The courts are bestowed with the power to condone the delay, if sufficient cause is shown for not availing the remedy within the stipulated time.
A two-Judge Bench of has observed that the law of limitation is founded on public policy. The legislature does not prescribe limitation with the object of destroying the rights of the parties but to ensure that they do not resort to dilatory tactics and seek remedy without delay. The idea is that every legal remedy must be kept alive for a period fixed by the legislature. To put it differently, the law of limitation prescribes a period within which legal remedy can be availed for redress of the legal injury. At the same time, the courts are bestowed with the power to condone the delay, if sufficient cause is shown for not availing the remedy within the stipulated time. Thereafter, the learned Judges proceeded to state that the Supreme Court has justifiably advocated adoption of liberal approach in condoning the delay of short duration and a stricter approach where the delay is inordinate.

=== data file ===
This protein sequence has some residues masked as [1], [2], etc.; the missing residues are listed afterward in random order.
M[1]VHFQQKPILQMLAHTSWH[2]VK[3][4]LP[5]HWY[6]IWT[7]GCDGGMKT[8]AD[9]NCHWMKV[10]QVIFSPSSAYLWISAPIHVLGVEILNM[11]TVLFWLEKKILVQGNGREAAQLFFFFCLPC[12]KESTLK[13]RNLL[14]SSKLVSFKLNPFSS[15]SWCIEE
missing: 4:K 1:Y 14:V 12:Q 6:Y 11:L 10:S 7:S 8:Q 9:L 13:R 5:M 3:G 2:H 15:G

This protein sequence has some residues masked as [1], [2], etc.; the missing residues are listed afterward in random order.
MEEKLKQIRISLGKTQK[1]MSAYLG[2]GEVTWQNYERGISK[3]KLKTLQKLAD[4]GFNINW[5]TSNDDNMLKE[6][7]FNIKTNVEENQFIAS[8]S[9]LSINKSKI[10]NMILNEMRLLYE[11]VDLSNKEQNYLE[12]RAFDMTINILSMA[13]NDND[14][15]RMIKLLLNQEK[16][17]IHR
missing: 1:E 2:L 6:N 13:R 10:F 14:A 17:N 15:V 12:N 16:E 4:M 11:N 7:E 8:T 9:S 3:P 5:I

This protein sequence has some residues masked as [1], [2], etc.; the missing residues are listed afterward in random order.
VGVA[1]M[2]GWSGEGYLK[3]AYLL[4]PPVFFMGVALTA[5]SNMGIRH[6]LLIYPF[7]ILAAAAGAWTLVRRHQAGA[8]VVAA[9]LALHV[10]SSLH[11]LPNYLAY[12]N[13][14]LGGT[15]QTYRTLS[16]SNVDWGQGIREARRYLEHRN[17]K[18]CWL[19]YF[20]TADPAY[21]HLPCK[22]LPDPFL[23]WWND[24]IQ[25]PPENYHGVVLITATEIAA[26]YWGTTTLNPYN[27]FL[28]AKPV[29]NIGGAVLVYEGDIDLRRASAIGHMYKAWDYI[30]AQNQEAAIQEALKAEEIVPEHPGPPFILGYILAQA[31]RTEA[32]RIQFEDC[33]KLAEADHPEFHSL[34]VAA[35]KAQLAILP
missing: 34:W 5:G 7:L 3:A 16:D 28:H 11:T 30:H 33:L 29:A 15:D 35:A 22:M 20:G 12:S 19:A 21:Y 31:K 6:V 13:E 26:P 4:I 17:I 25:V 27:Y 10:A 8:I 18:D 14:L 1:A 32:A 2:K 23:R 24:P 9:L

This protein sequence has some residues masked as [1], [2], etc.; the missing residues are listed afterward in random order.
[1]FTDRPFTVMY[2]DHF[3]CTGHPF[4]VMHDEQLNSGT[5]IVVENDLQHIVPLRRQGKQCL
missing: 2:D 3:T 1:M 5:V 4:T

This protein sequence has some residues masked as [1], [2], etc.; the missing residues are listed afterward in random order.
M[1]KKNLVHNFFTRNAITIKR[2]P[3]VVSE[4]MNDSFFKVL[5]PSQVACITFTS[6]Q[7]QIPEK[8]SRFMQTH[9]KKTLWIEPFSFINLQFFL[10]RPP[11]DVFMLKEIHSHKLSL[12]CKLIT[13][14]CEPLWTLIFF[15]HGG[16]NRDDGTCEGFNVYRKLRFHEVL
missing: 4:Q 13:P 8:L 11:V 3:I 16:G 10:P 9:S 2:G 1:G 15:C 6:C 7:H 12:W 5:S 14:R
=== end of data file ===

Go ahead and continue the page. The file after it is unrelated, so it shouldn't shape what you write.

Oriental Aroma Chemical Industries Limited v. Gujarat Industrial Development Corporation, [(2010) 5 SCC 459]